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Bela Padilla interviewed by BBC News about her controversial men's mag cover pictorial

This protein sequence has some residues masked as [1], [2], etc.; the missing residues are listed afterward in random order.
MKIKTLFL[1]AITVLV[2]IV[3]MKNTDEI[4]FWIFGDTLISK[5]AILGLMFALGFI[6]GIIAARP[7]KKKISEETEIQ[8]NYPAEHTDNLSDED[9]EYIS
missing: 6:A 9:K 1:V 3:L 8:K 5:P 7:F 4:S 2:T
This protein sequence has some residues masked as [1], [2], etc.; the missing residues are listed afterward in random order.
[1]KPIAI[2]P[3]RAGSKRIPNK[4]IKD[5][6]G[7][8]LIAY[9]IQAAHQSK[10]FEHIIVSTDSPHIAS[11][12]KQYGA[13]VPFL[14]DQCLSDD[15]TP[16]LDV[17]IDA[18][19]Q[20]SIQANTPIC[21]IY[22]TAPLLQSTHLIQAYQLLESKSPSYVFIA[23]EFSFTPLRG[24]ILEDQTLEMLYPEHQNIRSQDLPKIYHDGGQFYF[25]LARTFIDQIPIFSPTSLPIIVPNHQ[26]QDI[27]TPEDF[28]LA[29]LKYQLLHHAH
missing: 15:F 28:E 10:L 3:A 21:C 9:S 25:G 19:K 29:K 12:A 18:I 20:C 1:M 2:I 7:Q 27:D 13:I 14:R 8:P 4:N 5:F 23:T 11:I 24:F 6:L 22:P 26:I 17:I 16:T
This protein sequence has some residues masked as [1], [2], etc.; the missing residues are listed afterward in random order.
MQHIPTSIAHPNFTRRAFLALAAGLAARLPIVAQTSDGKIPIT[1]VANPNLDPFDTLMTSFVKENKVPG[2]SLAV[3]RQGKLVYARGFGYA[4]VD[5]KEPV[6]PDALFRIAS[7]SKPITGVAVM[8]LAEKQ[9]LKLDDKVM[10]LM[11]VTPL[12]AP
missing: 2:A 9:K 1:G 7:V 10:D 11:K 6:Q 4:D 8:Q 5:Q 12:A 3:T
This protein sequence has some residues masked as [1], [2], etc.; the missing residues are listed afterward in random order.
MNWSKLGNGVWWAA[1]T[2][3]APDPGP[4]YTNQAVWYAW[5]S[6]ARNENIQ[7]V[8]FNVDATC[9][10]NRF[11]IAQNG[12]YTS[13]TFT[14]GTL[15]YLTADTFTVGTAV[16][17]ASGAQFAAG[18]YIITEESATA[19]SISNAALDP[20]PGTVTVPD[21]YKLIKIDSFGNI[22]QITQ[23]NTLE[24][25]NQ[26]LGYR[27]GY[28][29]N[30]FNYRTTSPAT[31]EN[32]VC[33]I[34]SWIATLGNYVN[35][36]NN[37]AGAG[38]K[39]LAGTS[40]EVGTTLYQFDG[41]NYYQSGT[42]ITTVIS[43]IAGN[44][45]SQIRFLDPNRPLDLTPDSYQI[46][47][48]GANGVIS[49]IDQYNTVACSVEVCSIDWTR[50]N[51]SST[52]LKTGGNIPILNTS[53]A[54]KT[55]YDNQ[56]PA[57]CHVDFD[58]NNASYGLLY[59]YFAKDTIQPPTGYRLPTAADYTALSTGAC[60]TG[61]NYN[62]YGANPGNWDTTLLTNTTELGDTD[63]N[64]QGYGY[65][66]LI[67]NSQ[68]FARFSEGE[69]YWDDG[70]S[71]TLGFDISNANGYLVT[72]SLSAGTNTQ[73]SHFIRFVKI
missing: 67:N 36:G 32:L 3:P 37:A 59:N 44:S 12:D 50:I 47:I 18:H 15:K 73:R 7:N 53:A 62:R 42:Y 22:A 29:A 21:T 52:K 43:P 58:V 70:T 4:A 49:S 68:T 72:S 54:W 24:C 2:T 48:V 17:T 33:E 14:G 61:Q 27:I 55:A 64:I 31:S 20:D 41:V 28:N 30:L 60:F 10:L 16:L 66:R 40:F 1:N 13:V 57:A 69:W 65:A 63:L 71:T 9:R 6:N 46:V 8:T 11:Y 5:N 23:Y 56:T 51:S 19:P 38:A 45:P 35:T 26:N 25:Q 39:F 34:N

Bela Padilla's controversial cover photo for the March 2012 issue of FHM Philippines continues to become a hot topic that it has now reached international headlines. The cover photo, which was immediately recalled by FHM Philippines, showed Bela clad in a sexy fuschia bikini and being surrounded by "black" female models. Below the cover was the blurb: "Bela Padilla: Stepping Out Of The Shadows." International news agency BBC News picked up the ongoing debate and asked its subscribers whether the allegations of racism was intended on the photograph. This was posted on BBC's Facebook fan page last night, February 28. Like what happened on FHM Philippines' Facebook page last weekend, the BBC post was also swarmed by different opinions from its subscribers. Facebook user Ruth Elias commented: "Definitely racist and offensive. The caption and the body language of the models says it all. They are all submissive." Joanna Rimmer also posted a similar opinion: "I find it vulgar and yes, rather racist. Sick and tired of seeing women portrayed in this manner." NO INTENTION TO DISCRIMINATE. However, in her interview with BBC News' Mishal Husain, Bela reiterated that the picture has no intention of discriminating any race. The GMA-7 talent said, "I don't really have any idea that I would get such negative reaction. "But I was proud with the cover we did because racism was totally out of our heads. "So I didn't expect that we'd get negative feedback from it because we had no intention of discriminating anyone anyway." Bela's interview was broadcast live last night, February 28, on BBC's Impact. Here is an excerpt of that interview: Mishal: "When you saw that picture of you and the black model behind you and 'stepping out of the shadows,' it didn't ring any alarm bells to you? Bela: "Honestly, I saw the picture before I saw the layout page with the caption. So I was as shocked as everyone when I saw the caption. "But if the people get to read the article there, then you would understand why FHM chose that caption." Mishal: "Did you think when you, first of all, saw this, you were surrounded by black models, was there nothing in that thing that makes you think or gave you clues on how would this might end up?" Bela: "You have to understand that we took the shot because it's my coming of age here in the Philippines. "I'm an actress here and we're trying to change my image from the younger bracket to an older one. "So they wanted to me to come into a 'coming of age' sort of article that's why they chose that caption. "We weren't trying to hurt anyone from the caption." Mishal also asked Bela about the negative reaction of some people to her controversial cover photo. The Kapuso actress replied, "First of all, I wanted to say sorry to everyone who's offended by the cover. "You have to see the article to understand the cover that we shot. "Honestly, some of those girls were actually Filipinas painted in black, not to represent Africans, but we were really doing that to portray shadows because, like I said, it's my coming of age. "They wanted a symbolization of me getting out of my old shadow. So, they were all supposed to represent me. "And we weren't thinking of harming anyone and we weren't thinking of racial discrimination." Mishal: "Some people might think that it would be more offensive that some people in that shoot, the Filipinas, were painted black." Bela: "Honestly, when I see a black person, I don't initially think of a certain race because we also have black Filipinos. "We didn't really think of harming anyone when we did that shoot. So, again, I want to say sorry to anyone who was offended. "FHM has recalled the issue and we're releasing a new cover. So, I hope everyone will just forget about this." When asked if she regrets doing the cover photo for FHM, the young actress' initial reply was: "Uhm, I honestly don't know how to answer that. I was just called for the shoot. "I didn't have any idea that it would be blown up this big. "I had no intention of hurting anyone neither did FHM Philippines." Then, she added, "I actually don't regret it. It was a beautiful photo. "But if it did hurt anyone, then I am sorry." NOT EVERYTHING IS NEGATIVE. Mishal ended the interview by reading some positive comments from BBC's Facebook followers. Shahbaz Ahmad wrote, "It's creativity! Not racist! If a black model is photographed with 2 white models would anyone call it racism?" While Claudia raised a different concern: "The pictures are fine but the wording is insensitive." Folasade Ogedengbe, on the other hand, had this reminder to other people who have seen the controversial cover photo: "Yes I can see why they'd think so but seriously, lighten up guys. Pun not intended." A "BLACK LADY" REACTS. Meanwhile, a PEP reader also expressed her opinion, through e-mail, about the supposed cover of FHM Philippines March 2012 issue. Sinoia Nzima introduced herself as "half-Filipina, half-Zimbabwean." According to the letter sender, she is one of the "dark-skinned models" who was supposed to be on that photo shoot. But her participation on Bela's pictorial did not push through. Sinoia said that, in her opinion, the photo was not racist "because it's art." She added, "I even called my friend, who's the only black girl on the cover, [she] didn't find it racist as well. "If ever there is someone/somebody to feel bad about this cover or call this offensive and racist, it's US, the black people in this country." The rest of her e-mail reads as follows (published as is): "Racisms againts us were strong, we experienced and still experiencing discrimination but not in this pigeonhole. People should open their eyes, do they see any black celebrity in this country asided from Jaya and Wilma Doesnt? How about black commercial model? Or the whitening soap they are endorcing? How about the billboards in EDSA, are there any black models? "We have talents to showcase because we can sing, dance and act but we are hesitating because we are not sure that if this country is willing to accept or create their own version of Beyonce Knowles, Jay-Z, Rihanna, Nicki Minaj, etc! ? NO! If yes, why am I still here inside my cubicle working (if ever I don't have runway shows or photoshoots). "There are so many issues about blacks to thrash out not just this one! "I experienced everything - name it! You know why it's because I am black! Throwing stuff, "ipahabol sa aso", teasing me "negra, ita, kirara, ulikba, watusi..", "tignan ka from head to toe then tatawanan ka tapos pagbubulungan ka", madami pa jan but are these people even the media are aware of these issues?! I guess not! "People should remember Martin Luther King's famous quotes, "you should judge people by the content of their character and not the colour of their skin..." The colour of someone's skin has nothing to do with their character and their character is what determines what kind of person that they are! "Yun lang po.. just sharing ;)" FHM'S STATEMENT. Following the negative reactions about the controversial cover photo of FHM, the glossy men's magazine immediately decided to change the cover. FHM also addressed the issue by releasing the following statement last February 27: On Saturday, February 25, we uploaded the March issue with Bela Padilla on the cover on our Facebook page. Just hours later, a slew of comments on the supposed "racism" of the cover image and cover line flooded the magazine page, prompting the editorial team to re-examine the cover so that we could put into context its execution and assuage the concerns of our readers and non-readers as well who've weighed in on the issue. We took all the points into consideration and have decided to take the side of sensitivity. When FHM hits the stands in March it will have a different cover. We deem this to be the most prudent move in the light of the confusion over the previous cover execution. We apologize and thank those who have raised their points. We apologize to Bela Padilla for any distress this may have caused her. In our pursuit to come up with edgier covers, we will strive to be more sensitive next time. -- Nerisa Almo, PEP